Q&A: Sandra Bernhard

As her show opens in Philly tonight, she talks to us about pop culture, motherhood and more. By A.D. Amorosi

Photo by Eva Tuerbl

Though she’s made noted star appearances in film (Martin Scorsese’s The King of Comedy) and television (from Roseanne to Hot in Cleveland) – and is the quintessentially smart bantering guest with talk show hosts like David Letterman and Bravo’s Andy Cohen, it’s during Sandra Bernhard’s live shows that she’s most formidable.

Though most famous for the first of these genre-baiting productions, Without You I’m Nothing (also released as a feature film), Bernhard has gone on to several other equally uproarious live events like Excuses for Bad Behavior, Giving ‘Til It Hurts, Hero Worship, The Love Machine, Everything Bad and Beautiful and Broadway’s I’m Still Here…Damn It!

In her latest song and satire revue, I Love Being Me, Don’t You?, the out comedian doesn’t just skewer pop culture, she also looks at motherhood (she’s got a daughter, Cicely Yasin) and spirituality during a five-day run at Painted Bride Arts Center starting Jan. 10. We caught up with her as she was getting ready for opening night.

When do you know it’s time for a Sandra show?

It always happens naturally. I start off doing some smaller shows – developing the pieces and music and as I perform it starts to take shape without a lot of effort.

Do mammoth productions such as I Love Being Me make mere stand up shows pale in comparison for you?

I always try to make every show dynamic from a smaller club to a bigger theatre. It’s just what I expect from myself.

How do you know when to discard characters and topics as they fall off the cultural loop? Like Sarah Palin, perhaps?

I needed to stop talking about her just to take away the power around her. Things only last so long, unless they’re personal. Then you can keep them forever

Growing up, what did you know you could do better first: singing or making people laugh?

I always entertained my family on both levels – making them laugh and pulling their heartstrings with a big song and dance number.

Your daughter is a subject within the show? Does she enjoy this?

No, she does not. No kid wants to be the fodder for their mothers’ shows, but I try to keep it generic which helps.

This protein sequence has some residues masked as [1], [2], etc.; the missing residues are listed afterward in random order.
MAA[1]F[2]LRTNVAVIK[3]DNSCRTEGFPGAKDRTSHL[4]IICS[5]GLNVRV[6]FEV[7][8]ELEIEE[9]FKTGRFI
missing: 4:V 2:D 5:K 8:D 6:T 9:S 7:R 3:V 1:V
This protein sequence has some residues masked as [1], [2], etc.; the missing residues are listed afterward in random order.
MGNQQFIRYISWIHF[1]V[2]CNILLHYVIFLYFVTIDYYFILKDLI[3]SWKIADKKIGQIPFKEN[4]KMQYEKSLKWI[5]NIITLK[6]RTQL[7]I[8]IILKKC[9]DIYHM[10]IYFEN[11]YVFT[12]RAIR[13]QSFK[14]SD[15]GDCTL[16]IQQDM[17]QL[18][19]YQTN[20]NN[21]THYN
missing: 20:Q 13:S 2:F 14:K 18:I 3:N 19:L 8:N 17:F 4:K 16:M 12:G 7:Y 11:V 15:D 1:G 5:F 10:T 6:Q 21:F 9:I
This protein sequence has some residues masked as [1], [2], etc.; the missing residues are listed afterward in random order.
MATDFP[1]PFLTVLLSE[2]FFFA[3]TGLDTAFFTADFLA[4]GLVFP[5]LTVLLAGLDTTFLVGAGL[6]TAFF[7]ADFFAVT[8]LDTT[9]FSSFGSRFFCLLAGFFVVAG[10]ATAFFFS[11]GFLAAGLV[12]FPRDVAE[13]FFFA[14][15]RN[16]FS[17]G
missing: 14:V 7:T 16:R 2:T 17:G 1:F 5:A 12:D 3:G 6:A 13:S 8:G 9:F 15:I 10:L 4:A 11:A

What makes you competitive? You know, professionally?

I try to keep that under check, but when you have friends in the biz sometimes, it irks me a little when they get a role or get to do a performance somewhere that I’d like to do. But that passes quickly because I’m happy for them.

You may be the only person other than me who is a bigger fan of Bravo. What hooked you?

I’m not such a big fan of the Housewives, though I have watched them in small doses. But it’s fun to talk to them on Andy’s show because it’s where my sense of irony shines the brightest.

Justin Vivian Bond was part of your Town Hall show version of I Love Being Me. I know you guys are doing an act soon called Arts & Crafts. What can we expect?

Arts & Crafts is a play with music and not a two-person show per se. There are other characters and a script. If it ever comes to pass, it will be produced in a theatre with a director and all that comes with it.

Your silver lame and feathered costumes for this show are designed by Ralph Rucci, an immensely talented Philly gentleman who grew up mere doors from me in South Philly. What made you go with Rucci?

I have become very close with Ralph Rucci. He is a wonderful person and an amazing artist with a great soul. Andre Leon Talley brought us together and the rest is history.

You seem very much at peace, from the past to your present, as an out personality. What are the perks of having been so self-actualized for so long?

Perks is not the word I’d use to describe it. It’s a must-do situation. We have to transform along the way in our lives. That’s why we are here to seek and attain balance and a sense of the world around us. We must be responsible for ourselves, for family and friends, and then to be able to go to the next step and affect change through our work and creativity.

You’ve been part of many gay-themed events – you even appeared at Pride a few years ago. And you’ve been given awards and floated in parades. You are a queen in this City of Brotherly and Sisterly love. Are there locals who you can shout out by name?

One of my best friends who helped start my career, Lotus Weinstock, was a Philly native. She was born Marlena Weinstock, and was a comedienne and singer and one of my dearest friends. David Brind is another of my home boys. He has directed my live shows, written for me in his film Dare and is a young, brilliant talent and a real reflection of the Philadelphia sensibility.

Who do you see and hear doing quality stuff these days?

I like Adele a lot. My daughter plays the groovy new tunes and then I catch on from there.

Who influenced you?

I was influenced and inspired by so many people: Bette Midler, Lily Tomlin, Carol Channing, Mary Tyler Moore, the list goes on and on. I am sure people have appropriated some of my style. I hope they put it to good use.

I Love Me, Don’t You?, starting Jan. 10, Painted Bride Arts Center, 230 Vine St., 215-925-9914.